Poor you with no time to read! No, it’s a state that exists — it just takes bibliophiles longer to get there. :/ Much as I miss driving, it must be said in favor of subways that I always have a good thirty minutes of reading time in any given work day.

    Not sure about the poem. I definitely like some of the image clusters though!

    • October 4, 2011 8:21 pm

      I do intend to remedy the “no time to read” situation. It will take a little while.
      As I said to FreshHell, I’m not sure about this poem either, but agree with you that I like some of the images. Is that enough?
      I’m not sure if the images come to anything; if it’s really a good poem or just a poem with some interesting mental pictures.
      I mean, what makes a good poem, for people like us who don’t have to read them?

  3. October 5, 2011 12:18 pm

    I like the line, “He’s got the whole world under his foot.”.

    • October 5, 2011 6:13 pm

      I didn’t really notice that line. Now I feel compelled to sing it (to the tune of He’s Got the Whole World in His Hands” of course)!

  4. October 5, 2011 2:20 pm

    I really enjoy the Bowie images and Labyrinth…who wouldn’t?

    • October 5, 2011 6:16 pm

      Okay, I think we’ve established that the poem has good images.
      I’m going to go ahead and stick my neck out to say that is where almost all the pleasure lies. There’s not a lot of coherence to the images, in the end. There’s no overarching structure or meaning revealed by this poem, but nice scenery along the way to the end of it.

  5. October 5, 2011 8:53 pm

    I’m trying to read some poetry and that’s been my approach – read a poem when I only have a few minutes. I hope you find time to read soon!

  6. October 5, 2011 9:05 pm

    Yeah, I’ll have to remember this slogan along about April, when it’s poetry month: there’s always time to read a poem.

    Now I’m thinking of the fat guy in Monty Python’s The Meaning of Life: “… just one mint. It’s wafer thin!”

  7. October 6, 2011 8:07 am

    I haven’t felt like I’ve had much time to read lately either, but I think that is my fault more than just being out of time.

    • October 6, 2011 9:41 am

      See, that’s what I used to think. But there are periods when it’s hard to make time. Brief ones, I hope. And there are ways to fit it in when it doesn’t even seem physically possible, like buying a book on the Kindle while traveling!

  8. October 6, 2011 9:55 pm

    apology, I did not make it thru the entire poem. HOWEVER, I did read your comment-provoking question abt being reminded of a moment, and YES… I went to a Bowie concert once. I was sitting by someone who obviously had a cat, a long-haired dander-prolific cat (I saw his apt, not sure he ever cleaned it?) and I spent the entire time sneezing and wheezing and sniffing and suffering a cat-allergy attack of which I cannot recall another. Bowie now reminds me of ‘cat’. My nose is now running just thinking abt that horrible experience.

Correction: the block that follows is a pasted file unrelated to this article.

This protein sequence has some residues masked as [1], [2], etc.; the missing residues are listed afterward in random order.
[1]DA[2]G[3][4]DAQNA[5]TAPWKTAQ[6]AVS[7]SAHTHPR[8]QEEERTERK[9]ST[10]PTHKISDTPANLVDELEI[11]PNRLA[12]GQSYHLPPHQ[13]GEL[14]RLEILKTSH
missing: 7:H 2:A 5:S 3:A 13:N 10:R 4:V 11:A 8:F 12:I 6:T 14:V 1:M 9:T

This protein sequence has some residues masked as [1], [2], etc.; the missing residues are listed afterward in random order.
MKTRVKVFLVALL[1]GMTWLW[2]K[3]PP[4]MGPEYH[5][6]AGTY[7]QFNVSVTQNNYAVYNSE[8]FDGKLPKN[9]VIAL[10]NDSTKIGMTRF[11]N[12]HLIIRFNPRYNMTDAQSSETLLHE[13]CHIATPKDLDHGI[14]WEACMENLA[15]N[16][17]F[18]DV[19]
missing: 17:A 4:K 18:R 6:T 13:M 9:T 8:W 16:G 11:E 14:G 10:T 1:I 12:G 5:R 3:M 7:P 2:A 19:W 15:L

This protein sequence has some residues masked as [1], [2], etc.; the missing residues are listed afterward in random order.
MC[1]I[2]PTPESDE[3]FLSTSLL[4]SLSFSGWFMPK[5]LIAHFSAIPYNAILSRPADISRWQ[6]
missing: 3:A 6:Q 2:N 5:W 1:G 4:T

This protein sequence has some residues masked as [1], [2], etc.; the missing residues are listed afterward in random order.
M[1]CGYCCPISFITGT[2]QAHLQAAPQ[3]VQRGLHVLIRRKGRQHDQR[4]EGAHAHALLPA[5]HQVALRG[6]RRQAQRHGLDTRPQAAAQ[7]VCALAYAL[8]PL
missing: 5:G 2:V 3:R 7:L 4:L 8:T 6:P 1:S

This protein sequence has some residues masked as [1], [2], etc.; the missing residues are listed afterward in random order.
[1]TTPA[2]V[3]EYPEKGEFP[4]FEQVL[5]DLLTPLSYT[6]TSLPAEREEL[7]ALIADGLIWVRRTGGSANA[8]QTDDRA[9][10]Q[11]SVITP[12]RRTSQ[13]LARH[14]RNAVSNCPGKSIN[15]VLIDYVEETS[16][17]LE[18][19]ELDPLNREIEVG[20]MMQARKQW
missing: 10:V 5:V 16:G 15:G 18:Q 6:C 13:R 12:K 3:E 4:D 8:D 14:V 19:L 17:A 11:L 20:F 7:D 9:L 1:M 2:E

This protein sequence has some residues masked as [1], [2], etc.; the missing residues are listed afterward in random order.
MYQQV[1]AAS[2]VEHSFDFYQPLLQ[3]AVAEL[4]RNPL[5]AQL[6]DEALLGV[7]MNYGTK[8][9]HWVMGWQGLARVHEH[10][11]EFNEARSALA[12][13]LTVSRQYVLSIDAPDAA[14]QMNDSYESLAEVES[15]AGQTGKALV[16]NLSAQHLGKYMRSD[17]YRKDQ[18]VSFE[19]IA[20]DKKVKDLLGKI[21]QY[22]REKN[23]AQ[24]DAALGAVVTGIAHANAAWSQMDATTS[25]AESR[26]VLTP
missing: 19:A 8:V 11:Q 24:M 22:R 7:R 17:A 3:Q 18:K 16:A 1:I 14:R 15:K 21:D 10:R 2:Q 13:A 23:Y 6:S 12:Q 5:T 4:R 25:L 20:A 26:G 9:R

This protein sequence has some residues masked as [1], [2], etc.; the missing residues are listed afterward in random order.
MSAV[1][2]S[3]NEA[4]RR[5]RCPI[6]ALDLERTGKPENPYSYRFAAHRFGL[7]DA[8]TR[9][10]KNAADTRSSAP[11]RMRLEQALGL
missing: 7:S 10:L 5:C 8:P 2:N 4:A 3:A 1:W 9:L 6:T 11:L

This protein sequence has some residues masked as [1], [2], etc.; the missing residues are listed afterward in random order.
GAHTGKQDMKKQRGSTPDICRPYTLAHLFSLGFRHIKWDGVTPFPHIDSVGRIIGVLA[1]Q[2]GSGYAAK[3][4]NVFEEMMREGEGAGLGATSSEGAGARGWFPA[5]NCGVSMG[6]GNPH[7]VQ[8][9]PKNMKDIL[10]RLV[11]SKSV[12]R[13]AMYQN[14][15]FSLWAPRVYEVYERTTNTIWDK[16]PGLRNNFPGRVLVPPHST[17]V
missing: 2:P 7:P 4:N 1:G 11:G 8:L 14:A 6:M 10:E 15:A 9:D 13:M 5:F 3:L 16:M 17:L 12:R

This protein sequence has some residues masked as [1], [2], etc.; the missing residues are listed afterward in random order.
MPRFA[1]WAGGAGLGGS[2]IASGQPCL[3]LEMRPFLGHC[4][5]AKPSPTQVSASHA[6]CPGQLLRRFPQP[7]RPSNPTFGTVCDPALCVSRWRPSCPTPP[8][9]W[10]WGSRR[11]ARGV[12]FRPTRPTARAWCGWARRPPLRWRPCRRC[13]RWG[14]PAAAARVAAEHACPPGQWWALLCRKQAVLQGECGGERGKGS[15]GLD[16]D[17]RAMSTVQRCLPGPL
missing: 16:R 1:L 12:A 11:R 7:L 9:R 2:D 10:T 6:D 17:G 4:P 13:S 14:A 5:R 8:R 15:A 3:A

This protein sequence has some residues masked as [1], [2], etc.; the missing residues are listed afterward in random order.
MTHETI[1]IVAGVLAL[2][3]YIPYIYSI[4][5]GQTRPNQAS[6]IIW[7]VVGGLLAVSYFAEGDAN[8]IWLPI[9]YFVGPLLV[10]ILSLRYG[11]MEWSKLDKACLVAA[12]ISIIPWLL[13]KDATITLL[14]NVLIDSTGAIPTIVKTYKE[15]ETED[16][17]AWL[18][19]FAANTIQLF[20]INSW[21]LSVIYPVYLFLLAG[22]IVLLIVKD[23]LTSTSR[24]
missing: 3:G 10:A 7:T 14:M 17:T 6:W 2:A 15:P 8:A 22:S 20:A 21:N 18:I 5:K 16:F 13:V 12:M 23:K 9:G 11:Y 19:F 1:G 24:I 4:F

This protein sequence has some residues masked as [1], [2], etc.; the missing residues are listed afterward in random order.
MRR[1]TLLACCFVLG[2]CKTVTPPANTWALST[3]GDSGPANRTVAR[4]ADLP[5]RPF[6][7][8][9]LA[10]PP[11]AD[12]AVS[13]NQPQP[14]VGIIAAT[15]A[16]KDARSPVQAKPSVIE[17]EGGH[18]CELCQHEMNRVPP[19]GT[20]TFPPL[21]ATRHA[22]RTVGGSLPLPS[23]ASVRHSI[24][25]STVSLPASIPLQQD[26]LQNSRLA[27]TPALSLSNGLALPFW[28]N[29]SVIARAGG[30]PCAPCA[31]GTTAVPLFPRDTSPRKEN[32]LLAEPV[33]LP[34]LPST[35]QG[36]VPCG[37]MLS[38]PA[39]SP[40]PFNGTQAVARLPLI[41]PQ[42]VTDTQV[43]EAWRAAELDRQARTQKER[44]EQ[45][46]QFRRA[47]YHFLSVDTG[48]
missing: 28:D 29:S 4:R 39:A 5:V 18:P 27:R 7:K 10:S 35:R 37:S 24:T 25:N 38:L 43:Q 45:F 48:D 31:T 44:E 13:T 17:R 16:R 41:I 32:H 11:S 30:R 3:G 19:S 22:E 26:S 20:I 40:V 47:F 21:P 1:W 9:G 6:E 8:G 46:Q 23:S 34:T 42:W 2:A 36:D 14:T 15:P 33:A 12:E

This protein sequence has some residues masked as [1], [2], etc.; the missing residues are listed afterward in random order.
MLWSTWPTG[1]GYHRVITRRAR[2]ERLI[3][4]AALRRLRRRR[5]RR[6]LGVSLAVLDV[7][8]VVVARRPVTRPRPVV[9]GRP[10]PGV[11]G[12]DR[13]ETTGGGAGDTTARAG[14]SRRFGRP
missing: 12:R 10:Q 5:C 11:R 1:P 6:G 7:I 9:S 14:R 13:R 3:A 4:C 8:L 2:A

• October 7, 2011 8:43 am

      (laughter) so you’re voting no, in terms of liking the poem for recalling an experience!
      You could never come visit me at home. I’ll have to put on clothes right before I come to meet you somewhere.

  9. trapunto permalink
    October 17, 2011 4:03 pm

    Well, this poem is sort of a modeling of the David Bowie phenomenon itself, in that it is embarrassingly cheesy, flashy, and you don’t know what to make of it, yet it keeps pulling you back for another look because there really is something there…

    I really loved “Like a play — Within a play, he’s trademarked twice.”

    As for a Labyrinth nightmare–well yes, I think so! Especially those “flush-faced, running toward and electronic screen — That clocks the minutes” lines. I recently re-watched Labyrinth for the first time since my teens. I was surprised how well it held up and how much funnier some of the creepy puppeteer humor is to me now than it was then. Likewise with Bowie I’m backwards from the usual mode of fandom. He was barely a distasteful blip on my radar when I was younger (hated Major Tom) but ever since I saw him as Tessla in The Prestige (without recognizing him *at all* until the credits, just thinking, who is that marvelous actor?), and then picked up a scratchy old cassette tape of Hunky Dory at the Salvation Army for kicks, he’s been growing on me.

  10. October 18, 2011 2:22 pm

    *laughing* I think your reaction has captured something of my reaction to this poem, especially that it’s
    “embarrassingly cheesy, flashy, and you don’t know what to make of it, yet it keeps pulling you back for another look.” That’s pretty much how I felt.

  11. June 14, 2017 7:32 am

    I must confess to being a novice as far as writing and reading poetry goes. My own lack of appreciation for this kind of poem may have more to do with my naiveté than the quality of the poem itself. After learning earlier today that Ms. Smith was made the poet laureate of the US, I looked up her work and googled analyses of some of her poems that are available online. In all honesty, I walk away with jumbled images, having to scratch my head over and over to even get a sense of what the bottom line message or essence is. And I still remain at a loss. Now there’s a scary thought about my intellectual shortcomings! But I still prefer a read I can comprehend without having to labor excessively through it just to get a grip. Reading should be fun, lol.

    • June 19, 2017 4:10 pm

      Yes, reading should be fun. Sometimes it’s important to try to understand complicated feelings that are conveyed in necessarily complicated ways by poetry, though. And I love the puzzle aspect of reading John Donne or Wallace Stevens.